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Recovery? Incomes down throughout region

The Great Recession ended more than six years ago, but the fallout has been profound, with incomes down in 75 percent of city neighborhoods and towns across the region since 2009, according to an Inquirer analysis of U.S. Census data.

Shopping along 69th Street in Upper Darby, one of many communities regionwide where income has dropped since 2009, according to U.S. Census data.
Shopping along 69th Street in Upper Darby, one of many communities regionwide where income has dropped since 2009, according to U.S. Census data.Read moreED HILLE / Staff Photographer

The Great Recession ended more than six years ago, but the fallout has been profound, with incomes down in 75 percent of city neighborhoods and towns across the region since 2009, according to an Inquirer analysis of U.S. Census data.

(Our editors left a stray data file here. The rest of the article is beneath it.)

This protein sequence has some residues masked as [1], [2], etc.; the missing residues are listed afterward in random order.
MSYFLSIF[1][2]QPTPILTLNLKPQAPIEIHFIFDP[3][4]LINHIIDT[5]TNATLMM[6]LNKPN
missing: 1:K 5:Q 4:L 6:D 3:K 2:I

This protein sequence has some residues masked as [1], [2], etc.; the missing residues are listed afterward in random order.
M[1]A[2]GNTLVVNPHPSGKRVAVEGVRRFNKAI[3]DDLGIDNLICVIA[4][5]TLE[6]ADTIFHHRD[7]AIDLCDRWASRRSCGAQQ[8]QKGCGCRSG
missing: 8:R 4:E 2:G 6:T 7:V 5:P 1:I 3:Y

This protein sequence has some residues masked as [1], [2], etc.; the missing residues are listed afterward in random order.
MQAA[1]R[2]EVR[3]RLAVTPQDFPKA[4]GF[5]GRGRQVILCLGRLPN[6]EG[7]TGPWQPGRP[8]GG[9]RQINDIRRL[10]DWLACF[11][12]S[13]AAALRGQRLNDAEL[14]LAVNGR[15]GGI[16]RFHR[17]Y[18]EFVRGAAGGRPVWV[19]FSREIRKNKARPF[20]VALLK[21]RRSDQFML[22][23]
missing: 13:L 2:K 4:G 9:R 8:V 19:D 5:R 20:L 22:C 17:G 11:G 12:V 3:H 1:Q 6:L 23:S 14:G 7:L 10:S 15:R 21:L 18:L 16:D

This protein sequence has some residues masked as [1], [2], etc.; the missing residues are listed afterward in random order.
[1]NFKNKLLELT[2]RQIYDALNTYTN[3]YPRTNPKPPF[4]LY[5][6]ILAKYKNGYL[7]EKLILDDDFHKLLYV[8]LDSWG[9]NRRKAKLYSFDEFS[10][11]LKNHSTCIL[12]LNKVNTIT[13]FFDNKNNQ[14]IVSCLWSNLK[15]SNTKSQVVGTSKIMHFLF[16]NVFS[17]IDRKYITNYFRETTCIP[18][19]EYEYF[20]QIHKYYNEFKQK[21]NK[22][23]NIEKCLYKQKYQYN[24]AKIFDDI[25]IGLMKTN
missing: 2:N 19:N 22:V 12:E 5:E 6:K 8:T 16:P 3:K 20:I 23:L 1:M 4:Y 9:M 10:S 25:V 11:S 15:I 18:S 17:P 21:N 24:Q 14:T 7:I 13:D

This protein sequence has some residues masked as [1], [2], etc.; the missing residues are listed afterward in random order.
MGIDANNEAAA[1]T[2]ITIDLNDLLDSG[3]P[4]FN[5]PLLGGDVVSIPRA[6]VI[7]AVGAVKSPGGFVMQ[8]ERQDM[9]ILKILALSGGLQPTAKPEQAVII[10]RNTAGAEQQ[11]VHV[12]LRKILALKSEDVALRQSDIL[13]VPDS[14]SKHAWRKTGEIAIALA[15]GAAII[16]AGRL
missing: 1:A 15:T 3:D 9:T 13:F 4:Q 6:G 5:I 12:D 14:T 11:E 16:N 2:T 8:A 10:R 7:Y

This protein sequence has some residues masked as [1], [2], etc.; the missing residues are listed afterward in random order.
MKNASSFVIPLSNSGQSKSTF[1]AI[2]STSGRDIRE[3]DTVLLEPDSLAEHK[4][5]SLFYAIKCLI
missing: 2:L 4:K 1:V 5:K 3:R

The findings reinforce the grim reality that many people have endured well after economists declared the nation in recovery from its most brutal recession since World War II: Whether in historically affluent or impoverished communities, for most this recovery has seen no rise in wages.

In some cases the losses have been dramatic, with Wynnefield, on the border with Montgomery County, experiencing a 26 percent drop.

While the reasons for gains in some places and losses in others are at times haphazard and puzzling, the overall census numbers are striking.

Median household income was down 7 percent in the Main Line anchor of Lower Merion Township, 11 percent in Upper Darby Township, and in some formerly middle-class strongholds in Northeast Philadelphia.

The exceptions included Southwest Center City, up 22 percent, and East Norriton Township, Montgomery County, at 3 percent.